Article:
Friday morning, around 5 am Pacific time, NASA will send the Cassini space probe falling into the planet Saturn -- until it is crushed by the pressure in the ringed planet's atmosphere. NASA is commanding Cassini to "commit suicide" before its propellant runs out and it can't be steered any more. Since Saturn has two moons which might harbor some sort of primitive life, we wanted to make sure we did not contaminate those worlds.
The planet Saturn is made mostly of gas and liquid (and its make-up is dominated by the two lightest elements in the universe, hydrogen and helium.) So you can't land ON Saturn, you can only fall INTO Saturn (like a giant ocean world.)
Cassini has been orbiting Saturn for 13 years, sending back amazing pictures and information on the planet, its complicated rings, and its 62 moons. It's made a slew of remarkable discoveries, including the presence of warm salt-water geysers on the relatively small moon called Enceladus, and lakes and rivers of liquid fuel oil on the giant moon Titan. It was launched 20 years ago (so it's had a long and fulfilling life for a spacecraft.)
Since April, it has been swooping in and out of the space between Saturn's cloudtops and its inner rings, an area we had never had the nerve to explore before. NASA estimates the spacecraft has traveled almost 5 billion miles in total and has sent back more than 450,000 picture (that's a Flickr file not even your most picture-taking relatives can compete with!)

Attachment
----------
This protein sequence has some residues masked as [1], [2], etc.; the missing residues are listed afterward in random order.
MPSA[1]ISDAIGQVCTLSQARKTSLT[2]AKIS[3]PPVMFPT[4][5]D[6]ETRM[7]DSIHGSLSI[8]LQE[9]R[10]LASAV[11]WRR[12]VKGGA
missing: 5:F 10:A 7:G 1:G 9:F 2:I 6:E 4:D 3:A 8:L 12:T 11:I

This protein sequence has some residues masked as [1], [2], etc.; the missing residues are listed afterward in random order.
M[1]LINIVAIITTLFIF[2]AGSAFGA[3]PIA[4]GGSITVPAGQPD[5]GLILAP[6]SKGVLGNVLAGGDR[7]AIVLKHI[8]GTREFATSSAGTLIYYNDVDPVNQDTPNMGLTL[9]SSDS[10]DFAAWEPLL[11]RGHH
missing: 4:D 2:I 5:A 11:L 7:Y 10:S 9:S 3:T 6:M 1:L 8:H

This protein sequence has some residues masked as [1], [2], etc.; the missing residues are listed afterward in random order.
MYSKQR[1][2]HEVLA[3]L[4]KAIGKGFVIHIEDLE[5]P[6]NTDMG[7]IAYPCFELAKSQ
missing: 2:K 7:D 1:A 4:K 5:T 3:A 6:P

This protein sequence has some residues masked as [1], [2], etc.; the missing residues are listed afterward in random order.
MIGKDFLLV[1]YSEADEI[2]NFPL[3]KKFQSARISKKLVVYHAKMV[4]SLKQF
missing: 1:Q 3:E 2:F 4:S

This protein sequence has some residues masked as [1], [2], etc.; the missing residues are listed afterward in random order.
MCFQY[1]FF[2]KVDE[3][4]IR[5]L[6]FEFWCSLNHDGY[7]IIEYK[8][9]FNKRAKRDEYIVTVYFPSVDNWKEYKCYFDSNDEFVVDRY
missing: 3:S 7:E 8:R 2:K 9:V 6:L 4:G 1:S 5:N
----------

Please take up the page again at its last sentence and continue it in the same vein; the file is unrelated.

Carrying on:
In our image, you can see Saturn and its complex ring system, with a painting of the spacecraft above the planet's north pole, ready to make a dive.
Some of my favorite pictures in the introductory astronomy textbook I am the lead author on come from Cassini (which was the most complicated planetary explorer ever built.) On Friday morning, let's give it a thought as we wake up -- we'll miss you, Cassini!
You can see live coverage of the last days of the mission on NASA TV at: http://nasa.gov/live
You can access the image galleries and latest videos from the mission from this page (designed for the media, but which anyone can use): https://saturn.jpl.nasa.gov/mission/grand-finale/for-media/
By the way, you can access my free textbook at : http://openstax.org/details/astronomy